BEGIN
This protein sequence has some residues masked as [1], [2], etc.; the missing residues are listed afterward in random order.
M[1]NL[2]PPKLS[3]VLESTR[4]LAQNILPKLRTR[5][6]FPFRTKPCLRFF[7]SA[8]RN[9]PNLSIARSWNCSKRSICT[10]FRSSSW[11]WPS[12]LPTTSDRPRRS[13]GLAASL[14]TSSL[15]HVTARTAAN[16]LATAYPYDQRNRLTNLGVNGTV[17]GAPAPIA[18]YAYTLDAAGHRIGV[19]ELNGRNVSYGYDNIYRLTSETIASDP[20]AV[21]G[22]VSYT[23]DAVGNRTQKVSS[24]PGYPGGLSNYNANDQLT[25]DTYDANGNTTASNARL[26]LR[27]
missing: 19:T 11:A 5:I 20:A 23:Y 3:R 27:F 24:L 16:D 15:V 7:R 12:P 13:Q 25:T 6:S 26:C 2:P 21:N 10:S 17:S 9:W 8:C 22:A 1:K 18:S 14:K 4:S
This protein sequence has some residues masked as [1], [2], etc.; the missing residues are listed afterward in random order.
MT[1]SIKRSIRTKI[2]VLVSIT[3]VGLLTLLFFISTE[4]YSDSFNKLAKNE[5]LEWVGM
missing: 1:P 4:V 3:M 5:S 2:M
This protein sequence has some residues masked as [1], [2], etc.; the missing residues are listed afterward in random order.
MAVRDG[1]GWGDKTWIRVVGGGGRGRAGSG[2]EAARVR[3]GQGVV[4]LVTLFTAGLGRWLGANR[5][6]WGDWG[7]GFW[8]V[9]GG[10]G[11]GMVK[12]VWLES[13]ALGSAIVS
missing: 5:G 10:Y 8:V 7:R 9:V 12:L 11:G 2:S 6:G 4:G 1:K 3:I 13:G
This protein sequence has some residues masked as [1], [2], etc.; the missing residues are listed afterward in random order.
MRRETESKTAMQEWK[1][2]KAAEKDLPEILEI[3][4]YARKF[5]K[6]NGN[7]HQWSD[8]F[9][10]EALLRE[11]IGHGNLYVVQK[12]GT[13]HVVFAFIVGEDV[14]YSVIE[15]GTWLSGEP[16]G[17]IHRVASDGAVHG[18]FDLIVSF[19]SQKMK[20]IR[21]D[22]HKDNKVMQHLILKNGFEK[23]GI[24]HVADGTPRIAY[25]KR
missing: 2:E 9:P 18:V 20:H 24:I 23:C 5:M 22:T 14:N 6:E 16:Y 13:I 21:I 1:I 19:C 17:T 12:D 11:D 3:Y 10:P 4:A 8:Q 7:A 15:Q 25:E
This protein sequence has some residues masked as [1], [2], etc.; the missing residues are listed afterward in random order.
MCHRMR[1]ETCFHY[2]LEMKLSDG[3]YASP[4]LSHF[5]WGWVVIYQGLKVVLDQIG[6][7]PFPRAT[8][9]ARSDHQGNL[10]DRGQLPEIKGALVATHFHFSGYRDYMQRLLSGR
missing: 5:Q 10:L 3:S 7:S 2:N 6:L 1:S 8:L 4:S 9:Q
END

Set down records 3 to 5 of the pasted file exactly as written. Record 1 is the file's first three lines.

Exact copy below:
This protein sequence has some residues masked as [1], [2], etc.; the missing residues are listed afterward in random order.
MAVRDG[1]GWGDKTWIRVVGGGGRGRAGSG[2]EAARVR[3]GQGVV[4]LVTLFTAGLGRWLGANR[5][6]WGDWG[7]GFW[8]V[9]GG[10]G[11]GMVK[12]VWLES[13]ALGSAIVS
missing: 5:G 10:Y 8:V 7:R 9:V 12:L 11:G 2:S 6:G 4:G 1:K 3:I 13:G
This protein sequence has some residues masked as [1], [2], etc.; the missing residues are listed afterward in random order.
MRRETESKTAMQEWK[1][2]KAAEKDLPEILEI[3][4]YARKF[5]K[6]NGN[7]HQWSD[8]F[9][10]EALLRE[11]IGHGNLYVVQK[12]GT[13]HVVFAFIVGEDV[14]YSVIE[15]GTWLSGEP[16]G[17]IHRVASDGAVHG[18]FDLIVSF[19]SQKMK[20]IR[21]D[22]HKDNKVMQHLILKNGFEK[23]GI[24]HVADGTPRIAY[25]KR
missing: 2:E 9:P 18:V 20:H 24:I 23:C 5:M 22:T 14:N 6:E 16:Y 13:I 21:I 1:I 19:C 17:T 12:D 11:D 3:Y 10:P 4:A 8:Q 7:A 15:Q 25:E
This protein sequence has some residues masked as [1], [2], etc.; the missing residues are listed afterward in random order.
MCHRMR[1]ETCFHY[2]LEMKLSDG[3]YASP[4]LSHF[5]WGWVVIYQGLKVVLDQIG[6][7]PFPRAT[8][9]ARSDHQGNL[10]DRGQLPEIKGALVATHFHFSGYRDYMQRLLSGR
missing: 5:Q 10:L 3:S 7:S 2:N 6:L 1:S 8:L 4:S 9:Q